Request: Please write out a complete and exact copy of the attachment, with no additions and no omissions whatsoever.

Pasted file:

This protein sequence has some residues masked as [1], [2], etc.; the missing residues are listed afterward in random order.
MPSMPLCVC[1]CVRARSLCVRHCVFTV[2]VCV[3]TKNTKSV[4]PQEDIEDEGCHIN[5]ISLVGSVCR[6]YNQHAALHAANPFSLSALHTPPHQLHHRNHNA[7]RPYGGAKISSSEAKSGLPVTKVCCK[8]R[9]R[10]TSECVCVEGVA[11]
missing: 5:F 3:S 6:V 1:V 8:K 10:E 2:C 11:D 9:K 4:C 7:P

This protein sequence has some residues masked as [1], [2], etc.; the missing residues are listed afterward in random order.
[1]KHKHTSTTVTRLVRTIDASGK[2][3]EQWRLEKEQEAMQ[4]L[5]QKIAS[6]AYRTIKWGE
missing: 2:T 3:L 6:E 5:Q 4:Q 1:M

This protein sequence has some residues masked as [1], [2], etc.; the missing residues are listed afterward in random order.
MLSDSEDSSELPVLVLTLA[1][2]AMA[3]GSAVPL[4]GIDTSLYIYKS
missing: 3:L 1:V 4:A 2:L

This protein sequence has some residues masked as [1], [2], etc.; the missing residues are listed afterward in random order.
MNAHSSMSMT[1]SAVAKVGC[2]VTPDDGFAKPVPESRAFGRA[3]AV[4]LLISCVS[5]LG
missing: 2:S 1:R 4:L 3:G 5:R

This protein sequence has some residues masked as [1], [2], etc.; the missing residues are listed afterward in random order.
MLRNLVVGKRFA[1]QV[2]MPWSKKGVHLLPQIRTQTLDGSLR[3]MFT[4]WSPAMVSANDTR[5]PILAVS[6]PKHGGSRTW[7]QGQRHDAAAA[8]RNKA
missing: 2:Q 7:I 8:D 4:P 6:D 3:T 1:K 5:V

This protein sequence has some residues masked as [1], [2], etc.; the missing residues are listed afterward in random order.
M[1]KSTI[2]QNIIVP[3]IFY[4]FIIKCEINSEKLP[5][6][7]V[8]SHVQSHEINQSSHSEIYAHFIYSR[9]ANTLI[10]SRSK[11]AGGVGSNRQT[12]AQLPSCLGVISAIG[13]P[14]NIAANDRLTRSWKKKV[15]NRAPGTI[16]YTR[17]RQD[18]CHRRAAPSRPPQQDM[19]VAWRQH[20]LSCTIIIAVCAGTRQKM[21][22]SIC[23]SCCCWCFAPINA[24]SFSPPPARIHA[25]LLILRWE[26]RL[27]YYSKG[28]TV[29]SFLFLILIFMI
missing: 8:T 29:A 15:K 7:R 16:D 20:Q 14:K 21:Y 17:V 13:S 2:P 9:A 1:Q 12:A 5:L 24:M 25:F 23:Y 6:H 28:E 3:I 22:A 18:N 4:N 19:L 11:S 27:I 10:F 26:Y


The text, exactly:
This protein sequence has some residues masked as [1], [2], etc.; the missing residues are listed afterward in random order.
MPSMPLCVC[1]CVRARSLCVRHCVFTV[2]VCV[3]TKNTKSV[4]PQEDIEDEGCHIN[5]ISLVGSVCR[6]YNQHAALHAANPFSLSALHTPPHQLHHRNHNA[7]RPYGGAKISSSEAKSGLPVTKVCCK[8]R[9]R[10]TSECVCVEGVA[11]
missing: 5:F 3:S 6:V 1:V 8:K 10:E 2:C 11:D 9:K 4:C 7:P

This protein sequence has some residues masked as [1], [2], etc.; the missing residues are listed afterward in random order.
[1]KHKHTSTTVTRLVRTIDASGK[2][3]EQWRLEKEQEAMQ[4]L[5]QKIAS[6]AYRTIKWGE
missing: 2:T 3:L 6:E 5:Q 4:Q 1:M

This protein sequence has some residues masked as [1], [2], etc.; the missing residues are listed afterward in random order.
MLSDSEDSSELPVLVLTLA[1][2]AMA[3]GSAVPL[4]GIDTSLYIYKS
missing: 3:L 1:V 4:A 2:L

This protein sequence has some residues masked as [1], [2], etc.; the missing residues are listed afterward in random order.
MNAHSSMSMT[1]SAVAKVGC[2]VTPDDGFAKPVPESRAFGRA[3]AV[4]LLISCVS[5]LG
missing: 2:S 1:R 4:L 3:G 5:R

This protein sequence has some residues masked as [1], [2], etc.; the missing residues are listed afterward in random order.
MLRNLVVGKRFA[1]QV[2]MPWSKKGVHLLPQIRTQTLDGSLR[3]MFT[4]WSPAMVSANDTR[5]PILAVS[6]PKHGGSRTW[7]QGQRHDAAAA[8]RNKA
missing: 2:Q 7:I 8:D 4:P 6:D 3:T 1:K 5:V

This protein sequence has some residues masked as [1], [2], etc.; the missing residues are listed afterward in random order.
M[1]KSTI[2]QNIIVP[3]IFY[4]FIIKCEINSEKLP[5][6][7]V[8]SHVQSHEINQSSHSEIYAHFIYSR[9]ANTLI[10]SRSK[11]AGGVGSNRQT[12]AQLPSCLGVISAIG[13]P[14]NIAANDRLTRSWKKKV[15]NRAPGTI[16]YTR[17]RQD[18]CHRRAAPSRPPQQDM[19]VAWRQH[20]LSCTIIIAVCAGTRQKM[21][22]SIC[23]SCCCWCFAPINA[24]SFSPPPARIHA[25]LLILRWE[26]RL[27]YYSKG[28]TV[29]SFLFLILIFMI
missing: 8:T 29:A 15:K 7:R 16:D 20:Q 14:K 21:Y 17:V 13:S 2:P 9:A 1:Q 12:A 5:L 24:M 25:F 23:Y 6:H 28:E 3:I 22:A 18:N 4:N 19:L 11:S 27:I 10:F 26:Y